FACTBOX-Mining in the Democratic Republic of Congo

Thursday June 28, 9:31 PM

June 28 (Reuters) – This month the Democratic Republic of Congo began its review of contracts for mining concessions.

The mineral-rich African country is looking at 60 mining deals, most of which were negotiated during a six-year war and the three-year transitional period that followed.

These are the main companies with mining projects in the Congo:

(* indicates a new or updated entry)


The world’s third biggest mining group recently opened an office in the city of Lubumbashi in the country’s copper belt. In Kinshasa, Anglo works from the office of diamond group De Beers, in which Anglo holds at 45 percent stake.

Anglo will be exploring in the DRC and seven other African countries to look for large base metals deposits. Chief Executive Cynthia Carroll said in June the company would inject $3.5 billion of new investment into Africa in the next five years.


Shares in Canadian company Africo fell 45.8 percent in April after the company said $90 million in financing had been cancelled owing to a court ruling in the DRC that denied Africo’s ownership in the Kalukundi copper-cobalt project.

A court in Lubumbashi ruled that Akam Mining SPRL, not Africo, owned 75 percent of the company that owns Kalukundi.


The world’s third biggest gold producer, of which Anglo American owns more than 40 percent, increased its exploration budget for the Congo to $15 million for 2007 from $8 million in 2006.

It has been drilling for gold at Mongbwalu in northeastern Ituri since 2005. AngloGold says the results so far support historical tonnage and grade estimates of 1.2 million ounces.


On Thursday, a military court in Congo acquitted three former Anvil employees of complicity in war crimes by government soldiers in 2004 [ID:nL28846669].

The company’s trucks and planes were used by the army in an attack on a town near Anvil’s Dikulushi mine. Anvil said its vehicles were requisitioned by the military, and it had no choice but to hand them over.

In April this year, Anvil’s board approved the construction of the 60,000 tonnes per year copper-making facility at its 95-percent owned Kinsevere project costing $238 million.

In addition, it owns 90 percent of the Dikulushi copper-silver mine, which produces 20,000 tonnes of copper and 1.8 million ounces of silver per year. Other projects include Mutoshi and Kinsevere. The Kulu mine at Mutoshi was temporarily closed in April last year after an attack on its property that left up to four people dead.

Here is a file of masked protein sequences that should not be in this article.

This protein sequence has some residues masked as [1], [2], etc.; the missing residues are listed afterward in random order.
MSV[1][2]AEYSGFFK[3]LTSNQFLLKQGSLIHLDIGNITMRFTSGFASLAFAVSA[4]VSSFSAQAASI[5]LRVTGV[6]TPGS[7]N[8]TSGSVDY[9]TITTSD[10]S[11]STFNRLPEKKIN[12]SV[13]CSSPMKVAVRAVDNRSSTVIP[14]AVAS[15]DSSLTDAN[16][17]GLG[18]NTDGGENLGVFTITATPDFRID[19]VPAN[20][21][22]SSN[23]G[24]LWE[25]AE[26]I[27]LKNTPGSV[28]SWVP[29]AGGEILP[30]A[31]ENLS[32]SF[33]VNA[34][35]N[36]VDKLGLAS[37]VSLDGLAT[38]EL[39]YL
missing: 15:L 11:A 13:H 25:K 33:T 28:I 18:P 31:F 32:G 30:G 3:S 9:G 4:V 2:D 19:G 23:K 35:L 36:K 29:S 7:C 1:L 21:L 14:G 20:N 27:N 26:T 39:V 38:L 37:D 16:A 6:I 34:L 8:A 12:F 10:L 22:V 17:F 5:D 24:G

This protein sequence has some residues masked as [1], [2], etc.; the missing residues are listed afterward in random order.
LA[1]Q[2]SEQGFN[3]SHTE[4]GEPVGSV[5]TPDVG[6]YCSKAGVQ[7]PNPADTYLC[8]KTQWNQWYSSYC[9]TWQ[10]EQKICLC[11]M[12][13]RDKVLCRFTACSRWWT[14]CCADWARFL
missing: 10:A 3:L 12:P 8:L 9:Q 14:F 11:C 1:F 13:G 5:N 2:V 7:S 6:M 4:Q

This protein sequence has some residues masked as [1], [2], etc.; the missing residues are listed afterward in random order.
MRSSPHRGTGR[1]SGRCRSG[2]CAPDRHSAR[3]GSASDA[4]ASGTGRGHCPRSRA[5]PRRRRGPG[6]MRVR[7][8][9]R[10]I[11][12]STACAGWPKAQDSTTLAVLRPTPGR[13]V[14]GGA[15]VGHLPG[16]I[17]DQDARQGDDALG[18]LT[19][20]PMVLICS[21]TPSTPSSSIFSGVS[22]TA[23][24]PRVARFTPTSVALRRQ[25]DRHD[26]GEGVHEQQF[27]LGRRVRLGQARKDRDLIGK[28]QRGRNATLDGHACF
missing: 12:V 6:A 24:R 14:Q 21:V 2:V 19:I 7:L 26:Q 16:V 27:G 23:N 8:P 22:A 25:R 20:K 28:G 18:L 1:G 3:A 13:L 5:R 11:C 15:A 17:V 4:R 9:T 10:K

Toronto-listed Banro has four gold properties comprising 13 exploitation permits in the South Kivu and Maniema provinces. Measured and indicated resources across the Twangiza, Kamituga, Lugushwa and Nomaya properties total 2.178 million ounces of gold.


BHP, the world’s largest diversified miner, is exploring for copper and diamonds in the DRC. BHP will spend more than half its exploration budget for the fiscal year ending in June in Africa, it said. Earlier this year, it said it was in the “early stages” of looking at an aluminium smelter project in the country.


This Chinese company, through its subsidiary Dalian Xinyang High-Tech Development (DLX), this month signed a contract to buy the prospecting and mining rights to a cobalt mine in Lubumbashi. DLX, one of the largest Chinese cobalt producers, will own 80 percent of the mined cobalt and Shengbao Group will own the remainder. DLX intends to build a facility to produce finished cobalt products from raw ore on-site, the firm said.


Is targeting production of 40,000 tonnes copper and 6,000 tonnes cobalt from its Luita plant by the end of March 2008, rising to 100,000 tonnes copper and 12,000 tonnes cobalt by the end of the year. Also has the rights to concession areas 467 and 469, which contain copper and cobalt mineralisation.

Camec has recently run into a row with the Congolese government over Zimbabwean businessman Billy Rautenbach, who owns a stake in the company and is a former head of state mining firm Gecamines.

Camec claims the dispute may be related to the stake it is trying to build in Katanga Mining , which also operates in the DRC. Katanga is attempting to get Canadian regulators to block Camec from adding to the 22 percent stake it already owns.


Privately-owned Congolese company which owns the licence for the Etoile mine, estimated to hold 682,041 tonnes of copper and 108,951 tonnes of cobalt, and the yet unworked Makala deposit.

It also controls the Kananga concession in joint venture with state miner Gecamines.

Chemaf plans to begin industrial mining operations at the Makala and Kananga mines beginning in late 2007 or early 2008.

It owns a cobalt processing plant in Lubumbashi and is currently constructing a facility to produce copper cathode.